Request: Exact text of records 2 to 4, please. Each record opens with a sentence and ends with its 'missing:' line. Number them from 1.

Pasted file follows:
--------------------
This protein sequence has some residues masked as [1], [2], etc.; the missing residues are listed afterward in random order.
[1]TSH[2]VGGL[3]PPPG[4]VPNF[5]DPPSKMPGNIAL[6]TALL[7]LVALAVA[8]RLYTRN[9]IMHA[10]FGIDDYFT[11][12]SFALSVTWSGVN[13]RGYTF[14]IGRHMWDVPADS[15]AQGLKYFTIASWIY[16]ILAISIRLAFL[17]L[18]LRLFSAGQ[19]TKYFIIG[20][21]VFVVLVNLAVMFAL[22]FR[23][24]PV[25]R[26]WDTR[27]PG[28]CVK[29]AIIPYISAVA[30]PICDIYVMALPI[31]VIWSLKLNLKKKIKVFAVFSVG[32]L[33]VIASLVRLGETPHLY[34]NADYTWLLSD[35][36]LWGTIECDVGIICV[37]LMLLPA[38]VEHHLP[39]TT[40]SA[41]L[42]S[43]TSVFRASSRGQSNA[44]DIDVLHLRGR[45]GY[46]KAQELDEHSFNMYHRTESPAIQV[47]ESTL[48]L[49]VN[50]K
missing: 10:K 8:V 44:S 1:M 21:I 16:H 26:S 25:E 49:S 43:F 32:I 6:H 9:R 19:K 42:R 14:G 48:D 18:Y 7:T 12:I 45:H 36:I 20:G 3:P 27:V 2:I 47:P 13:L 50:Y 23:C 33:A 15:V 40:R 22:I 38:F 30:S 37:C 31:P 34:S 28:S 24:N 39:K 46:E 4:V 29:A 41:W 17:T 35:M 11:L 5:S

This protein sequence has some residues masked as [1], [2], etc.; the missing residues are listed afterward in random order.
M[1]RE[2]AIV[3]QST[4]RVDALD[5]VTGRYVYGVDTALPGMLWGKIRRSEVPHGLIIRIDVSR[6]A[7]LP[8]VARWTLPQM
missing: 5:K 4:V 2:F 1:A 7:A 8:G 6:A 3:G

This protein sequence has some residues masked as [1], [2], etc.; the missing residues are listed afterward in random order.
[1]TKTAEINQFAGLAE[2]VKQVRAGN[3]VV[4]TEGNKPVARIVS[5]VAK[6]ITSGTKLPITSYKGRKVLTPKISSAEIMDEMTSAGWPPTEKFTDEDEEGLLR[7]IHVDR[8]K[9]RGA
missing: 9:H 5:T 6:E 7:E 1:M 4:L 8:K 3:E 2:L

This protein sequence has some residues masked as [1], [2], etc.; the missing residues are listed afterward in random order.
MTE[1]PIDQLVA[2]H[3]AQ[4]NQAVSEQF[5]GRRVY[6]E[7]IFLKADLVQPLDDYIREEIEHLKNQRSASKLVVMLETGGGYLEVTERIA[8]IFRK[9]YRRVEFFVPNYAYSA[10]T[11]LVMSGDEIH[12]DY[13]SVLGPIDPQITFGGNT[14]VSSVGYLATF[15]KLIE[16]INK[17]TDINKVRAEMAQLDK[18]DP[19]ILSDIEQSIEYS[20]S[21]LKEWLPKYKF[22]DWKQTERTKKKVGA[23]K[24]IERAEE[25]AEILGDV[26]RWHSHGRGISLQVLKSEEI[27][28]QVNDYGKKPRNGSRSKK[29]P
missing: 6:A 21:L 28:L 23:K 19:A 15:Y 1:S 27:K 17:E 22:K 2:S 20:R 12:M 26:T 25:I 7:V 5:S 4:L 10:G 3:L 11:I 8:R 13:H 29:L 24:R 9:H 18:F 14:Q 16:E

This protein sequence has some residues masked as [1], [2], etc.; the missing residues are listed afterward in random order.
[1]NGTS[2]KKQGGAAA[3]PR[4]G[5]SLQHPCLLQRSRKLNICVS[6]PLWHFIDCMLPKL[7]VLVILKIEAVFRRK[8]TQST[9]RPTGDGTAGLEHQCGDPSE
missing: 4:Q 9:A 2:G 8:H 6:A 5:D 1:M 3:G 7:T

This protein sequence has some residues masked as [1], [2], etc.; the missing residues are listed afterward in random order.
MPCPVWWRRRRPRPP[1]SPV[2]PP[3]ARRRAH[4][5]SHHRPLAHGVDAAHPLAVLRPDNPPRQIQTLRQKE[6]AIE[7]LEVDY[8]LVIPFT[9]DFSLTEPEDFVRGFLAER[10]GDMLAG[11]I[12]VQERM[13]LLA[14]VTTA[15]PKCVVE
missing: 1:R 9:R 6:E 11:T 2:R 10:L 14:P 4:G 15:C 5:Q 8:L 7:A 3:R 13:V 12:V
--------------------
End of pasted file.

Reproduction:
This protein sequence has some residues masked as [1], [2], etc.; the missing residues are listed afterward in random order.
M[1]RE[2]AIV[3]QST[4]RVDALD[5]VTGRYVYGVDTALPGMLWGKIRRSEVPHGLIIRIDVSR[6]A[7]LP[8]VARWTLPQM
missing: 5:K 4:V 2:F 1:A 7:A 8:G 6:A 3:G

This protein sequence has some residues masked as [1], [2], etc.; the missing residues are listed afterward in random order.
[1]TKTAEINQFAGLAE[2]VKQVRAGN[3]VV[4]TEGNKPVARIVS[5]VAK[6]ITSGTKLPITSYKGRKVLTPKISSAEIMDEMTSAGWPPTEKFTDEDEEGLLR[7]IHVDR[8]K[9]RGA
missing: 9:H 5:T 6:E 7:E 1:M 4:L 8:K 3:E 2:L

This protein sequence has some residues masked as [1], [2], etc.; the missing residues are listed afterward in random order.
MTE[1]PIDQLVA[2]H[3]AQ[4]NQAVSEQF[5]GRRVY[6]E[7]IFLKADLVQPLDDYIREEIEHLKNQRSASKLVVMLETGGGYLEVTERIA[8]IFRK[9]YRRVEFFVPNYAYSA[10]T[11]LVMSGDEIH[12]DY[13]SVLGPIDPQITFGGNT[14]VSSVGYLATF[15]KLIE[16]INK[17]TDINKVRAEMAQLDK[18]DP[19]ILSDIEQSIEYS[20]S[21]LKEWLPKYKF[22]DWKQTERTKKKVGA[23]K[24]IERAEE[25]AEILGDV[26]RWHSHGRGISLQVLKSEEI[27][28]QVNDYGKKPRNGSRSKK[29]P
missing: 6:A 21:L 28:L 23:K 19:A 15:Y 1:S 27:K 17:E 22:K 2:S 20:R 12:M 26:T 25:I 7:V 5:S 4:L 10:G 3:L 11:I 8:R 13:H 29:L 24:R 9:H 18:F 14:Q 16:E